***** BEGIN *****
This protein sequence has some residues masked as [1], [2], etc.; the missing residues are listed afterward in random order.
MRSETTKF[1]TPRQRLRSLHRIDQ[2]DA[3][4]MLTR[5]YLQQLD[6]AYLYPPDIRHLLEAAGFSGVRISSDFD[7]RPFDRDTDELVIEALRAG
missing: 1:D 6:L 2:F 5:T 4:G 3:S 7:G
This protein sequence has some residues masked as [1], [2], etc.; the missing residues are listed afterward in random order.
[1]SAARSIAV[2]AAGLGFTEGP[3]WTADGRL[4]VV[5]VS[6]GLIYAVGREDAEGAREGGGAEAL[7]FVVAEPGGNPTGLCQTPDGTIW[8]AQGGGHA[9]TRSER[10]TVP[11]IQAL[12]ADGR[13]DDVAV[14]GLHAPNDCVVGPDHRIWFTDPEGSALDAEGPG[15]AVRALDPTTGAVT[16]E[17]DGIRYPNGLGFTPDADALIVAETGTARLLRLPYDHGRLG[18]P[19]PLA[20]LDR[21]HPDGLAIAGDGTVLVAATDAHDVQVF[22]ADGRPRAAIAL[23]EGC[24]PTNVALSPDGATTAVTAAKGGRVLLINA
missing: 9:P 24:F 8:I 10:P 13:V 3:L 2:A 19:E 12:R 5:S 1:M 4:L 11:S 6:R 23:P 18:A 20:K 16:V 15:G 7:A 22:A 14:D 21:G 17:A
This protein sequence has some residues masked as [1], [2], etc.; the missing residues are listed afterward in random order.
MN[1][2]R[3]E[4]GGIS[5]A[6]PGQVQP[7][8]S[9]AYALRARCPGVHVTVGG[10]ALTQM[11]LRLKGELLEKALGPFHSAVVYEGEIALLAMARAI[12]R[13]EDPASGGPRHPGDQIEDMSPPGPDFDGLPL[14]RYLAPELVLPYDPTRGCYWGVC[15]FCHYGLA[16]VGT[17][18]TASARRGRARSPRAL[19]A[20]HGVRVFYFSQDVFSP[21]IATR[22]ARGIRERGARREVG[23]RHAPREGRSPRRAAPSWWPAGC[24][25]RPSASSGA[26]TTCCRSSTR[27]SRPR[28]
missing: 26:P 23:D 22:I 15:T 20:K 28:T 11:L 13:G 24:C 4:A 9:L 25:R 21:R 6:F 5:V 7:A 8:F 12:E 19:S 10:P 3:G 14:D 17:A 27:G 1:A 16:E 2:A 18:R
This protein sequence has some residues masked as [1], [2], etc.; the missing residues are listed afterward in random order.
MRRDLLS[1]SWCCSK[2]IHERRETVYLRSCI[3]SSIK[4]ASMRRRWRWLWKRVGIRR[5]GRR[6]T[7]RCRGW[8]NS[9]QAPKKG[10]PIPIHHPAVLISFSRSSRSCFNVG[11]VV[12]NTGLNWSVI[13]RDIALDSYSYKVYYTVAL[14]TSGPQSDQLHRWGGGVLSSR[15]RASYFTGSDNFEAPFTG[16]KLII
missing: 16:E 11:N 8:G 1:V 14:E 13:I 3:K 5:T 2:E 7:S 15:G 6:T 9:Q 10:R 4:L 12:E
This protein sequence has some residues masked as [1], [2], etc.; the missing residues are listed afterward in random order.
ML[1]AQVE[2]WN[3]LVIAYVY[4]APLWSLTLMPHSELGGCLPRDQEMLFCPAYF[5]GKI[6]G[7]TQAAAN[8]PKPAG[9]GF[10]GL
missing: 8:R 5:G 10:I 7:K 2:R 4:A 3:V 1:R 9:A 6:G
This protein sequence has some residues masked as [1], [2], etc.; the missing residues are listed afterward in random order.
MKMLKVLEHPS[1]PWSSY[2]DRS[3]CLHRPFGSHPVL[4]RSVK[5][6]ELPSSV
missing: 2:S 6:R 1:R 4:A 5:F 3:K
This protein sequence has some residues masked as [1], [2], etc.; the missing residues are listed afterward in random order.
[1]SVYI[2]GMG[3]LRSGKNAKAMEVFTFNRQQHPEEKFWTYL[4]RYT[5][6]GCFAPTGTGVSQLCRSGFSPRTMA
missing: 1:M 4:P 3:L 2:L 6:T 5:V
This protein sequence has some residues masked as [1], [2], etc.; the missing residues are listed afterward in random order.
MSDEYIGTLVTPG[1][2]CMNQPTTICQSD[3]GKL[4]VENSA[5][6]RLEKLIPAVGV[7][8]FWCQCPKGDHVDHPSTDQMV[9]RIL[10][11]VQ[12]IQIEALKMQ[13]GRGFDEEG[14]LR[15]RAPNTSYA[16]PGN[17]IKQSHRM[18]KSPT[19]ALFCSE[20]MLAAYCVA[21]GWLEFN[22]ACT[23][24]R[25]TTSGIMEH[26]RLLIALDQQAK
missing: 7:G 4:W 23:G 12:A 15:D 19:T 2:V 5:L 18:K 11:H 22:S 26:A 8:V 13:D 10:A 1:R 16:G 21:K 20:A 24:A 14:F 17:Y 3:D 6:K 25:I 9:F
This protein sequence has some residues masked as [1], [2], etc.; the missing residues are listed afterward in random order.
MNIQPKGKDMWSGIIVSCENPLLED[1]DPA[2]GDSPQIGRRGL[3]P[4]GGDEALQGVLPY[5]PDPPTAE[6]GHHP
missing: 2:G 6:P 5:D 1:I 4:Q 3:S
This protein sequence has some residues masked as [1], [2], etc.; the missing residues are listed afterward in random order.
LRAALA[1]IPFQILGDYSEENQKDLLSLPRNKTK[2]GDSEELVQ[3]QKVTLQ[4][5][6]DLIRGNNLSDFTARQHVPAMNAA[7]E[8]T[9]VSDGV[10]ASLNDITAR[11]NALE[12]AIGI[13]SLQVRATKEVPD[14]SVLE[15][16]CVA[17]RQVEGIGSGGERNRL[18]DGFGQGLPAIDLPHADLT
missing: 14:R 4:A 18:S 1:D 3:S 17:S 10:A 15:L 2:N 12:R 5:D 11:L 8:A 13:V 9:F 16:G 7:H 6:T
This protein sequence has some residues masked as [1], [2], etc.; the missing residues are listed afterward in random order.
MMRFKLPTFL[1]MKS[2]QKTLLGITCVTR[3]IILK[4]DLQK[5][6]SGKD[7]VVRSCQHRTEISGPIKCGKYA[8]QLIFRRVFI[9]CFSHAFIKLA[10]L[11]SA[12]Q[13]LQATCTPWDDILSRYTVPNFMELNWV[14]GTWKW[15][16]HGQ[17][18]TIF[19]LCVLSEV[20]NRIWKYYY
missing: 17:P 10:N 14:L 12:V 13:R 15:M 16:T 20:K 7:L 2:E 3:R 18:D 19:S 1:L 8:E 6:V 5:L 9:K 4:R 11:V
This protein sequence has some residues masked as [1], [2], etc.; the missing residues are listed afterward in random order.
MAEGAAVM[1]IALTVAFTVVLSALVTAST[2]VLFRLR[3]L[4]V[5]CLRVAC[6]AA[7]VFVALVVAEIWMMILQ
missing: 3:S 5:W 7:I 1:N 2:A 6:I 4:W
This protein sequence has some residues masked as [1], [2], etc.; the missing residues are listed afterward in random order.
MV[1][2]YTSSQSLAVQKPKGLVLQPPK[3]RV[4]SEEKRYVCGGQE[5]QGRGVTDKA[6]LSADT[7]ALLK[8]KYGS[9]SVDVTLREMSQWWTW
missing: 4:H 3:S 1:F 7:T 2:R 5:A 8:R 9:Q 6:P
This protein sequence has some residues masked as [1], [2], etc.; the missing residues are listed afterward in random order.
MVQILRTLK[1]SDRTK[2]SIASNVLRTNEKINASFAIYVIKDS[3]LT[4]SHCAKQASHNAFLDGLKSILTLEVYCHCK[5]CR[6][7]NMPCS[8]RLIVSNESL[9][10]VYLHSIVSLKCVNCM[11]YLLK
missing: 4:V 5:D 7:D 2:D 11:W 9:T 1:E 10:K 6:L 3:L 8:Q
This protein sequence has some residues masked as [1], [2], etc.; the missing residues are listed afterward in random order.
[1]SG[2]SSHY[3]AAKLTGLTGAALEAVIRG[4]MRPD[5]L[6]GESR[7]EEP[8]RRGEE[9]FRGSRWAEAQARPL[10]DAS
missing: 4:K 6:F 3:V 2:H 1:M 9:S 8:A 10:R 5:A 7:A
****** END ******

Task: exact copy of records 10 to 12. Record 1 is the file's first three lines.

This protein sequence has some residues masked as [1], [2], etc.; the missing residues are listed afterward in random order.
LRAALA[1]IPFQILGDYSEENQKDLLSLPRNKTK[2]GDSEELVQ[3]QKVTLQ[4][5][6]DLIRGNNLSDFTARQHVPAMNAA[7]E[8]T[9]VSDGV[10]ASLNDITAR[11]NALE[12]AIGI[13]SLQVRATKEVPD[14]SVLE[15][16]CVA[17]RQVEGIGSGGERNRL[18]DGFGQGLPAIDLPHADLT
missing: 14:R 4:A 18:S 1:D 3:S 17:S 10:A 15:L 2:N 12:R 5:D 11:L 8:A 13:V 9:F 16:G 7:H 6:T
This protein sequence has some residues masked as [1], [2], etc.; the missing residues are listed afterward in random order.
MMRFKLPTFL[1]MKS[2]QKTLLGITCVTR[3]IILK[4]DLQK[5][6]SGKD[7]VVRSCQHRTEISGPIKCGKYA[8]QLIFRRVFI[9]CFSHAFIKLA[10]L[11]SA[12]Q[13]LQATCTPWDDILSRYTVPNFMELNWV[14]GTWKW[15][16]HGQ[17][18]TIF[19]LCVLSEV[20]NRIWKYYY
missing: 17:P 10:N 14:L 12:V 13:R 15:M 16:T 20:K 7:L 2:E 3:R 18:D 19:S 1:L 8:E 6:V 5:L 9:K 4:R 11:V
This protein sequence has some residues masked as [1], [2], etc.; the missing residues are listed afterward in random order.
MAEGAAVM[1]IALTVAFTVVLSALVTAST[2]VLFRLR[3]L[4]V[5]CLRVAC[6]AA[7]VFVALVVAEIWMMILQ
missing: 3:S 5:W 7:I 1:N 2:A 6:I 4:W